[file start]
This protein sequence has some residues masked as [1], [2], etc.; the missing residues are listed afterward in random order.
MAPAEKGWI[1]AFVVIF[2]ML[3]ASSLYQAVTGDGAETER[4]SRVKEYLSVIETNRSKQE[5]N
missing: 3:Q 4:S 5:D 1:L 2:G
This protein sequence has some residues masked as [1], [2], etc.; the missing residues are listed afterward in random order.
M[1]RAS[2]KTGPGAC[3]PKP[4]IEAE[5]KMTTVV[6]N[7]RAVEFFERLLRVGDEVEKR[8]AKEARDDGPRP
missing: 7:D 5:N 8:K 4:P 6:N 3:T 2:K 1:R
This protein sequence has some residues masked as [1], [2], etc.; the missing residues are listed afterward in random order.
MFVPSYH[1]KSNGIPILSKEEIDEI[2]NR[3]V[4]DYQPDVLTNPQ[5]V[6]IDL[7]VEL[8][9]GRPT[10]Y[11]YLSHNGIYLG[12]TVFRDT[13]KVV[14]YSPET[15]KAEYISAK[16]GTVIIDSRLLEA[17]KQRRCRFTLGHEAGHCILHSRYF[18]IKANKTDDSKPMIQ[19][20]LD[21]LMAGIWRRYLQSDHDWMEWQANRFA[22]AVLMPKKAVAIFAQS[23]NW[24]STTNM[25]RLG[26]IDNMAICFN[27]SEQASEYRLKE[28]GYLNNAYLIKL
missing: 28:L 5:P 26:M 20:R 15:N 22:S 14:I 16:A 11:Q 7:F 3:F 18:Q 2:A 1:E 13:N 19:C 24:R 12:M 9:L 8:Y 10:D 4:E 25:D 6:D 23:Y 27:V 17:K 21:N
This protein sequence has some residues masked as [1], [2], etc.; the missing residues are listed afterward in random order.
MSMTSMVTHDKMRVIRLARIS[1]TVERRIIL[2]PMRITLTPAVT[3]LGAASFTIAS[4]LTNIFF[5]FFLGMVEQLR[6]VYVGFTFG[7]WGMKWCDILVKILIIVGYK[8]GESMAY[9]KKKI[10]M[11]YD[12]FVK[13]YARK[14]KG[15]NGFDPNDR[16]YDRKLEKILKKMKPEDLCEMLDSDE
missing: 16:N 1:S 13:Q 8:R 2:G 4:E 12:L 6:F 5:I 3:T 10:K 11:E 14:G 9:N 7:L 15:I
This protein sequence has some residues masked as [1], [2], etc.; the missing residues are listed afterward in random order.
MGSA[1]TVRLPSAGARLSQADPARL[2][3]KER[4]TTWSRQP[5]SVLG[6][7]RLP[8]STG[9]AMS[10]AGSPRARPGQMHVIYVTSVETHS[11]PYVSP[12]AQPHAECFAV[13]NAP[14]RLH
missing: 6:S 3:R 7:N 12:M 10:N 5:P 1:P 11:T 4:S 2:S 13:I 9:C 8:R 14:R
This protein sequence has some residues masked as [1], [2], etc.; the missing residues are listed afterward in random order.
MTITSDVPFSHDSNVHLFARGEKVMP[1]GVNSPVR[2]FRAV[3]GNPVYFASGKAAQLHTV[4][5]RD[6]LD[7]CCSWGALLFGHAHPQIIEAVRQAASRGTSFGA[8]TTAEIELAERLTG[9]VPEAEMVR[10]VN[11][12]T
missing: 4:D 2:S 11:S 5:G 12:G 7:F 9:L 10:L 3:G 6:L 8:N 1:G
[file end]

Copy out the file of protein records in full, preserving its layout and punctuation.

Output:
This protein sequence has some residues masked as [1], [2], etc.; the missing residues are listed afterward in random order.
MAPAEKGWI[1]AFVVIF[2]ML[3]ASSLYQAVTGDGAETER[4]SRVKEYLSVIETNRSKQE[5]N
missing: 3:Q 4:S 5:D 1:L 2:G
This protein sequence has some residues masked as [1], [2], etc.; the missing residues are listed afterward in random order.
M[1]RAS[2]KTGPGAC[3]PKP[4]IEAE[5]KMTTVV[6]N[7]RAVEFFERLLRVGDEVEKR[8]AKEARDDGPRP
missing: 7:D 5:N 8:K 4:P 6:N 3:T 2:K 1:R
This protein sequence has some residues masked as [1], [2], etc.; the missing residues are listed afterward in random order.
MFVPSYH[1]KSNGIPILSKEEIDEI[2]NR[3]V[4]DYQPDVLTNPQ[5]V[6]IDL[7]VEL[8][9]GRPT[10]Y[11]YLSHNGIYLG[12]TVFRDT[13]KVV[14]YSPET[15]KAEYISAK[16]GTVIIDSRLLEA[17]KQRRCRFTLGHEAGHCILHSRYF[18]IKANKTDDSKPMIQ[19][20]LD[21]LMAGIWRRYLQSDHDWMEWQANRFA[22]AVLMPKKAVAIFAQS[23]NW[24]STTNM[25]RLG[26]IDNMAICFN[27]SEQASEYRLKE[28]GYLNNAYLIKL
missing: 28:L 5:P 26:M 20:R 15:N 22:S 14:I 16:A 11:Q 7:F 3:F 18:Q 2:A 1:E 13:N 19:C 24:R 12:M 9:L 8:Y 10:D 4:E 25:D 6:D 23:Y 27:V 17:K 21:N
This protein sequence has some residues masked as [1], [2], etc.; the missing residues are listed afterward in random order.
MSMTSMVTHDKMRVIRLARIS[1]TVERRIIL[2]PMRITLTPAVT[3]LGAASFTIAS[4]LTNIFF[5]FFLGMVEQLR[6]VYVGFTFG[7]WGMKWCDILVKILIIVGYK[8]GESMAY[9]KKKI[10]M[11]YD[12]FVK[13]YARK[14]KG[15]NGFDPNDR[16]YDRKLEKILKKMKPEDLCEMLDSDE
missing: 16:N 1:S 13:Q 8:R 2:G 4:E 12:L 6:F 5:I 3:T 10:K 11:E 14:G 9:N 7:L 15:I
This protein sequence has some residues masked as [1], [2], etc.; the missing residues are listed afterward in random order.
MGSA[1]TVRLPSAGARLSQADPARL[2][3]KER[4]TTWSRQP[5]SVLG[6][7]RLP[8]STG[9]AMS[10]AGSPRARPGQMHVIYVTSVETHS[11]PYVSP[12]AQPHAECFAV[13]NAP[14]RLH
missing: 6:S 3:R 7:N 12:M 10:N 5:P 1:P 11:T 4:S 2:S 13:I 9:C 8:R 14:R
This protein sequence has some residues masked as [1], [2], etc.; the missing residues are listed afterward in random order.
MTITSDVPFSHDSNVHLFARGEKVMP[1]GVNSPVR[2]FRAV[3]GNPVYFASGKAAQLHTV[4][5]RD[6]LD[7]CCSWGALLFGHAHPQIIEAVRQAASRGTSFGA[8]TTAEIELAERLTG[9]VPEAEMVR[10]VN[11][12]T
missing: 4:D 2:S 11:S 5:G 12:G 7:F 9:L 10:L 3:G 6:L 8:N 1:G